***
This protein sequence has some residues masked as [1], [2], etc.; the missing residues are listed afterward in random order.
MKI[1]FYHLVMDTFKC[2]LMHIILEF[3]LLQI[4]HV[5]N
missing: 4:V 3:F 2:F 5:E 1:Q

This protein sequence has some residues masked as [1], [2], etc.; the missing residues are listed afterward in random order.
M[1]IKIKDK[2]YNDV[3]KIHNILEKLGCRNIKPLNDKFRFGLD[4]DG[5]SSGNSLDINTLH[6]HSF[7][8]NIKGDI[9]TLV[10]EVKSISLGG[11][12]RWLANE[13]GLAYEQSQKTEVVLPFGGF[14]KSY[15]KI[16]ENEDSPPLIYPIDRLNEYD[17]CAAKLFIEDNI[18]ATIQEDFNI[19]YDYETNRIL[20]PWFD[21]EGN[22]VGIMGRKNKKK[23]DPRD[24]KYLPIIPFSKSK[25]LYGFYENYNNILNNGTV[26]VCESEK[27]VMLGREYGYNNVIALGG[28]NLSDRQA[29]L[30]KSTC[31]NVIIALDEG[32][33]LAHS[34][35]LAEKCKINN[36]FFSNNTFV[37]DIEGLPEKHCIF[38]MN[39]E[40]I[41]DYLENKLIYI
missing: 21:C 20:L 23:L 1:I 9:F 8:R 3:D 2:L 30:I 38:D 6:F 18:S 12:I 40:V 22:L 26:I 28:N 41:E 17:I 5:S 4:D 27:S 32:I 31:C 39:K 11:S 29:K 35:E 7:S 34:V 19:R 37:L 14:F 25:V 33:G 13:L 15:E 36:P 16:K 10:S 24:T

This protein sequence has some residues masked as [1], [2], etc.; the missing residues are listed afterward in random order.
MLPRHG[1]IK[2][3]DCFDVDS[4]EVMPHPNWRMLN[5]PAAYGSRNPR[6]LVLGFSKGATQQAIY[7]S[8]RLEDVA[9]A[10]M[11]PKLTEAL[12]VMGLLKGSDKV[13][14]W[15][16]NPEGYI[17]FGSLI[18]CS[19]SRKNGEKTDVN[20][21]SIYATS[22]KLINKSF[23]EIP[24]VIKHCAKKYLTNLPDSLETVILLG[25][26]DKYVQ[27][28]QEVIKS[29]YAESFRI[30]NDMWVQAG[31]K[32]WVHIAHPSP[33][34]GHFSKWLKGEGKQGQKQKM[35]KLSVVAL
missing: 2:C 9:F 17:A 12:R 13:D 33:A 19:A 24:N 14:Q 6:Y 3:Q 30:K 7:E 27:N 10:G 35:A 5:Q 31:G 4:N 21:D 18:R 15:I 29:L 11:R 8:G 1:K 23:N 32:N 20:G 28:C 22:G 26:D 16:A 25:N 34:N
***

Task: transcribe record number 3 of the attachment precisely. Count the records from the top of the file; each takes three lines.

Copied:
This protein sequence has some residues masked as [1], [2], etc.; the missing residues are listed afterward in random order.
MLPRHG[1]IK[2][3]DCFDVDS[4]EVMPHPNWRMLN[5]PAAYGSRNPR[6]LVLGFSKGATQQAIY[7]S[8]RLEDVA[9]A[10]M[11]PKLTEAL[12]VMGLLKGSDKV[13][14]W[15][16]NPEGYI[17]FGSLI[18]CS[19]SRKNGEKTDVN[20][21]SIYATS[22]KLINKSF[23]EIP[24]VIKHCAKKYLTNLPDSLETVILLG[25][26]DKYVQ[27][28]QEVIKS[29]YAESFRI[30]NDMWVQAG[31]K[32]WVHIAHPSP[33][34]GHFSKWLKGEGKQGQKQKM[35]KLSVVAL
missing: 2:C 9:F 17:A 12:R 13:D 33:A 19:A 24:N 14:Q 6:Y 3:Q 30:K 7:E 27:N 10:G 35:A 5:Q 31:G 4:N 21:D 18:R 15:I 29:L 11:R 8:G 1:K 23:N 32:N 20:G 28:C 22:G 26:D 16:A 25:N 34:N